Amber Love Bond: How do you know how much turkey to buy?
Heidi Orrock (Diestel): It’s not rocket science, but there is a bit of math required to get that just-right bird for your crowd of friends & family. Use the time-tested formula of 1.5 lbs per person, regardless of their age, fighting weight, or consumption of sides.
Best case scenario, you’ve got just enough turkey that everyone can indulge as much as they want while still having enough in the fridge for a late-night turkey sando. Other best case scenario: you end up with just a TINY bit too much, which means you can get super excited about creating new dinners from your leftovers.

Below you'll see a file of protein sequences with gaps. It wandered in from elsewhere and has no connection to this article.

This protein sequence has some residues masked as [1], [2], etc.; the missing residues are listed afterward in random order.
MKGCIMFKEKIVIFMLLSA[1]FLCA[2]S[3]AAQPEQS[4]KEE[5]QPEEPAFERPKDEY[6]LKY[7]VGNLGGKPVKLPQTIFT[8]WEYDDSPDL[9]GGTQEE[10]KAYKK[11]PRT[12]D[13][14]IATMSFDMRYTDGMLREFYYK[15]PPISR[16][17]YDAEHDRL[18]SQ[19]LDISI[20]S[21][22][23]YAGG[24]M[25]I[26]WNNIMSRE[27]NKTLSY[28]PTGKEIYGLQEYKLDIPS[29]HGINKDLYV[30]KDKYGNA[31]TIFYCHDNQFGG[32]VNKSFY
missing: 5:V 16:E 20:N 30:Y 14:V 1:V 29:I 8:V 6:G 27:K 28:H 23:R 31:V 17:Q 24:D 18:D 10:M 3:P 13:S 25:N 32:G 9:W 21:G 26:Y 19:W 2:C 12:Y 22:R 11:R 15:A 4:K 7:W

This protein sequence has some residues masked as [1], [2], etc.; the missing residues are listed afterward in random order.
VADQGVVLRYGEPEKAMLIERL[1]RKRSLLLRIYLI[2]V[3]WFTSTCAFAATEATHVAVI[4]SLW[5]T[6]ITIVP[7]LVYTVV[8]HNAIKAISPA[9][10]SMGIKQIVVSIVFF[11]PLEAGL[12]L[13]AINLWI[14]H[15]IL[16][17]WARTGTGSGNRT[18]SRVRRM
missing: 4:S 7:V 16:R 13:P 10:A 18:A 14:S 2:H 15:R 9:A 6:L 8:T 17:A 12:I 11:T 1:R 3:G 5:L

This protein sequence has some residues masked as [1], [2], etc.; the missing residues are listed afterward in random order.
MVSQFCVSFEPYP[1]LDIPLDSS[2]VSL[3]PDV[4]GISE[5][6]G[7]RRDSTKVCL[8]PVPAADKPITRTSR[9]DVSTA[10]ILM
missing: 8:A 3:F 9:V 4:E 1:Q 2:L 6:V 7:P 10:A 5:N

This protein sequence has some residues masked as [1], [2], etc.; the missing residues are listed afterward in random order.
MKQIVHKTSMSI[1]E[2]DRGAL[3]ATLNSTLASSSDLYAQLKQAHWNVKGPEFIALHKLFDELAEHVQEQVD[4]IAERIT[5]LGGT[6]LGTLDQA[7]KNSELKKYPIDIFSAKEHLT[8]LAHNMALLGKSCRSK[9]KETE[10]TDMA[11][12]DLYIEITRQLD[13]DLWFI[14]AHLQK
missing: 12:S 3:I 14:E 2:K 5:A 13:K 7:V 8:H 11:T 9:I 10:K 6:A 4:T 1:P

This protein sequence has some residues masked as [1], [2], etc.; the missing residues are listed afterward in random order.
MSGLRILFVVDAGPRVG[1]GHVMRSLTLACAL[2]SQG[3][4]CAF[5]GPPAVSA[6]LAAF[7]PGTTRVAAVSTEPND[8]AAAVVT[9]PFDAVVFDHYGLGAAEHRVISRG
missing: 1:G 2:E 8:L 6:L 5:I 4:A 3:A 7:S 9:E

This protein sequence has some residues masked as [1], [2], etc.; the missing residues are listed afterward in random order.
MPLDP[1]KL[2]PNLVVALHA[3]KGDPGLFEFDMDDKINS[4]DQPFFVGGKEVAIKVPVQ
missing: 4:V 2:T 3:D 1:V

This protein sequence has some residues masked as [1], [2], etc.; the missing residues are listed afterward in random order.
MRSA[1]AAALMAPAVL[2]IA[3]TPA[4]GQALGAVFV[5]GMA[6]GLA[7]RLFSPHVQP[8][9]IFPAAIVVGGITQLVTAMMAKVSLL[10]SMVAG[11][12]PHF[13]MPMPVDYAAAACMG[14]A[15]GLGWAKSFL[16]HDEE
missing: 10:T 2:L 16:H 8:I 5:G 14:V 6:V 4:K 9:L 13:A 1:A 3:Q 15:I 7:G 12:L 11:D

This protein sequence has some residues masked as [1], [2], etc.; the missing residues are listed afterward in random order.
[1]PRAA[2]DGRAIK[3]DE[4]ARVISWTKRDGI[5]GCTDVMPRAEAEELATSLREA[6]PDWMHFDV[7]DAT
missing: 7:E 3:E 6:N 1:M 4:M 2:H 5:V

ALB: When should you buy your turkey?
HOD: The easiest answer is…NOW. With turkey shortages, we recommend ordering your turkey asap so you have the best selection.
ALB: What’s the best way to thaw your turkey?
HOD: If you need to cook your turkey in the next couple of days, we recommend softening the bird in your refrigerator. We rely on the USDA’s recommended refrigerator thawing times:
Refrigerator Thawing Times
4 to 12 pounds – 1 to 2 days
12 to 16 pounds – 2 to 3 days
16 to 20 pounds – 3 to 4 days
ALB: What’s the best way to season or brine your turkey?
HOD: Our Diestel turkeys are succulent and full of flavor, so we skip the brine! Our family recipe is this super simple rub, which we use every year with great success:
4 Tbsp Olive Oil
4 tsp. Salt, or to taste
2 tsp. Paprika
Place the turkey in an open roasting pan, breast side up. Cover the bottom of the pan with approximately 2 cups of water or broth. Place your beautiful turkey in the oven and roast.